State officials welcome federal review of health site
By By John Fritze and The Baltimore Sun
Mar 10, 2014 | 9:33 PM
Elected officials from both parties said Monday they welcome a pending federal review of Maryland's troubled health insurance exchange, even as they used the latest development to take swipes at one another ahead of this year's gubernatorial election.
The inspector general for the U.S. Department of Health and Human Services will examine how millions of dollars of federal money was spent on the site, according to the Republican lawmaker who requested it. The federal audit would take place simultaneously with state-led reviews of the exchange.
Opponents of Gov. Martin O'Malley's administration used the revelation of the review to renew criticism of the state's handling of the glitch-prone exchange, while top Democrats pointed out the probe had been requested by the state's leading critic of the Affordable Care Act, Republican Rep. Andy Harris.
"We welcome this review, but it's no mystery what happened: The vendors we hired failed to deliver us the product they promised," the governor's office said in a statement. "Harris, like all congressional Republicans, is opposed to the Affordable Care Act — they've voted 50 times to repeal it."
Harris, a Baltimore County lawmaker and the state's only Republican in Congress, sent a letter to the inspector general last month requesting the review. He told The Baltimore Sun he received confirmation from the inspector general's office that auditors intended to look into the matter.
The scope of that review — and whether auditors are considering several states or just Maryland — is not yet clear. The inspector general's office has declined to comment.
"This investigation, which is supported by Democrats and Republicans in Maryland, is about figuring out why, unlike successful exchanges in places like Connecticut, leaders in Maryland were unable to ... create a functional exchange," Harris, who sits on the House Appropriations subcommittee with oversight of the federal health department, said in a statement.
A significant amount of public funding has been used to develop and repair Maryland's health exchange. Maryland expects to spend $261 million on the exchange by the end of 2015 — more than 80 percent of it federal money.
The Maryland Health Connection — intended to help residents sign up for coverage under the new federal law — crashed when it launched Oct. 1. State officials attributed the problem to technical glitches, but emails and other documents showed that the development of the site had been troubled for months by technical problems and disputes between the main contractor and a key subcontractor.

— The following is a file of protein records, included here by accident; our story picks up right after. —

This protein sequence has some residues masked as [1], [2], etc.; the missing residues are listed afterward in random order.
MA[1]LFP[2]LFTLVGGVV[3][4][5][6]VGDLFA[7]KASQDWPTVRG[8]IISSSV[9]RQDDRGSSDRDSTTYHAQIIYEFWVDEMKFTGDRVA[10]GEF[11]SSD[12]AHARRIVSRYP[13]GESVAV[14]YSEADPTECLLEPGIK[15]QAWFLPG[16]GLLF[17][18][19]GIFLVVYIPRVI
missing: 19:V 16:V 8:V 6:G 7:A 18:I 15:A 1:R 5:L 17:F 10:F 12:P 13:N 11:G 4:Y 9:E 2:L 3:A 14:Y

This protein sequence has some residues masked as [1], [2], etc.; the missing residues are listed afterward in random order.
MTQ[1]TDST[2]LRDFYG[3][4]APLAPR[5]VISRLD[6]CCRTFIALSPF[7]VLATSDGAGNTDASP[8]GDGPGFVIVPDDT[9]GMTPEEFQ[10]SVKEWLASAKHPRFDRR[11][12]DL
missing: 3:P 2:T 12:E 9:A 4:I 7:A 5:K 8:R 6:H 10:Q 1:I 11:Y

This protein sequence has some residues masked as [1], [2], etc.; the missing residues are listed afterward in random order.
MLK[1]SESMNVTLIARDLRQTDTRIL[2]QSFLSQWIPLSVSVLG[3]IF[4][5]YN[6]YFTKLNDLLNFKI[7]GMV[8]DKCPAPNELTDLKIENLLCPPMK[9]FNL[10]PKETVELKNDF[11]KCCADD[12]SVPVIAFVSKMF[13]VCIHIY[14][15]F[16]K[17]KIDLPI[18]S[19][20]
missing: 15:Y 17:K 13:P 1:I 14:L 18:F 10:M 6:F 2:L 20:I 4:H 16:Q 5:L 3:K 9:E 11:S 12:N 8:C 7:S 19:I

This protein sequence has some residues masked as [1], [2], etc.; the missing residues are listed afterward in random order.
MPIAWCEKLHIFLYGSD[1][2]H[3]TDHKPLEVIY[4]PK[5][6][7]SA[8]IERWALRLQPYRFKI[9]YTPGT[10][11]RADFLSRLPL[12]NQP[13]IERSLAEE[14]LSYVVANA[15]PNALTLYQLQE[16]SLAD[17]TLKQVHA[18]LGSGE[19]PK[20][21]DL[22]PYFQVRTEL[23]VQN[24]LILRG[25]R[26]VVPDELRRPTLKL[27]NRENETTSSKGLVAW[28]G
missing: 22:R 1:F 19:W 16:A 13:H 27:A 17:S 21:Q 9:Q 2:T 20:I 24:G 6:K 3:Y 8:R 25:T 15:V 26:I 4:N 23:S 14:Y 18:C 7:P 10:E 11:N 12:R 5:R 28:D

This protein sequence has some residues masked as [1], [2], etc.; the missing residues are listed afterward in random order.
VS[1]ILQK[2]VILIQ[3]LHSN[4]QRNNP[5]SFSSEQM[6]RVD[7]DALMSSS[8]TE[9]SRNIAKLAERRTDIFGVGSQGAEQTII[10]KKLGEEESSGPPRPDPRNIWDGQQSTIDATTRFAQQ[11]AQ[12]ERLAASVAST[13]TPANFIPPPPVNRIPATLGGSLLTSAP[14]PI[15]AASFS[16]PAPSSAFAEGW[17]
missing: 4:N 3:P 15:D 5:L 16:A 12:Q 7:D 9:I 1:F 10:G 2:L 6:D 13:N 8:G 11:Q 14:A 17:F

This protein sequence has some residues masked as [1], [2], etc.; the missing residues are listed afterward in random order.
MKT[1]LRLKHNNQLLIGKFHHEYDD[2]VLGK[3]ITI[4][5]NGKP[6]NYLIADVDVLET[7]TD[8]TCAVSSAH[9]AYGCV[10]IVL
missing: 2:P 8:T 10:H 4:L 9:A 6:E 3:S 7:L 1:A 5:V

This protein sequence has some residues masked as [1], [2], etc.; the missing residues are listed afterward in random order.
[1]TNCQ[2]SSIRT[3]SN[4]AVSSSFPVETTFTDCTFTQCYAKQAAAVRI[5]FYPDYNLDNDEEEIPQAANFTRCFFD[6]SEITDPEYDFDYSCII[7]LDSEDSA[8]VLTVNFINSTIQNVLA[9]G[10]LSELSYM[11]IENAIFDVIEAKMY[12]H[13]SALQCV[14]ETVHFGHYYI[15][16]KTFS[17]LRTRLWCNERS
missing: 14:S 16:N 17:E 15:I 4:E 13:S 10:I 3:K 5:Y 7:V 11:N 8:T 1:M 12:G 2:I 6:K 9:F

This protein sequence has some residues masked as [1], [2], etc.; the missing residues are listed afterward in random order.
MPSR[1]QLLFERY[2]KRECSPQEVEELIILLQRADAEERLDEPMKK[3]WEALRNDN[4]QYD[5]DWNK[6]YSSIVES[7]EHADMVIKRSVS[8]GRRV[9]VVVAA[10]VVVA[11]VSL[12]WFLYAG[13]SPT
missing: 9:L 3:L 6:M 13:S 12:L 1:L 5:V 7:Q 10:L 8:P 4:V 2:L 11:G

High-ranking state officials have said they were unaware of the extent of the problems.
Last month, state officials terminated the contract with the main contractor hired to build the website, Noridian Healthcare Solutions. Separately, that company has been feuding in court with EngagePoint, its main subcontractor. Neither company could be reached to comment.
The exchange has become a major issue in this year's General Assembly session as well as in the race for governor. Several rivals of Lt. Gov. Anthony G. Brown, the leading Democratic candidate in the race, embraced the idea of a federal review. Brown was the state's point person on the health law's implementation.
"Marylanders deserve answers about how their tax dollars were spent and about why — more than five months after the failed rollout — Lt. Gov. Brown still hasn't answered important questions," state Attorney General Douglas F. Gansler, one of Brown's opponents for the Democratic nomination, said in a statement.
Republicans also used news of the review to attack Brown. Larry Hogan, a GOP candidate for governor and former aide to Gov. Robert L. Ehrlich Jr., said voters deserve a thorough review of why the state is "spending hundreds of millions of our hard-earned tax dollars on a broken website."
Politically, it's not clear whether the issue has had much of an influence on the race in a state that widely supports the health care law. A Baltimore Sun poll last month found that 63 percent of respondents said the handling of the exchange would not influence whether they voted for Brown.
"It's disappointing but not surprising that Doug Gansler continues to parrot conservative republican Congressman Andy Harris and his attacks on Obamacare," said Brown campaign manager Justin Schall. Brown, he said, "welcomes a full review so that we can learn from these challenges."
State lawmakers have ordered a separate legislative review of documents to better understand what was happening behind the scenes in the weeks and months before the site launched.
As part of that effort, a joint oversight committee has asked legislative auditors to do a "performance review" of the exchange, an inquiry that would not begin until this summer. Auditors are also engaged in a more narrow inquiry into the finances of the exchange.
Maryland was one of 14 states that chose to build its own health insurance exchange rather than rely on a web portal created by the federal government. Most of those states had their sites in shape by January, though Oregon, Minnesota and Massachusetts continue to experience problems.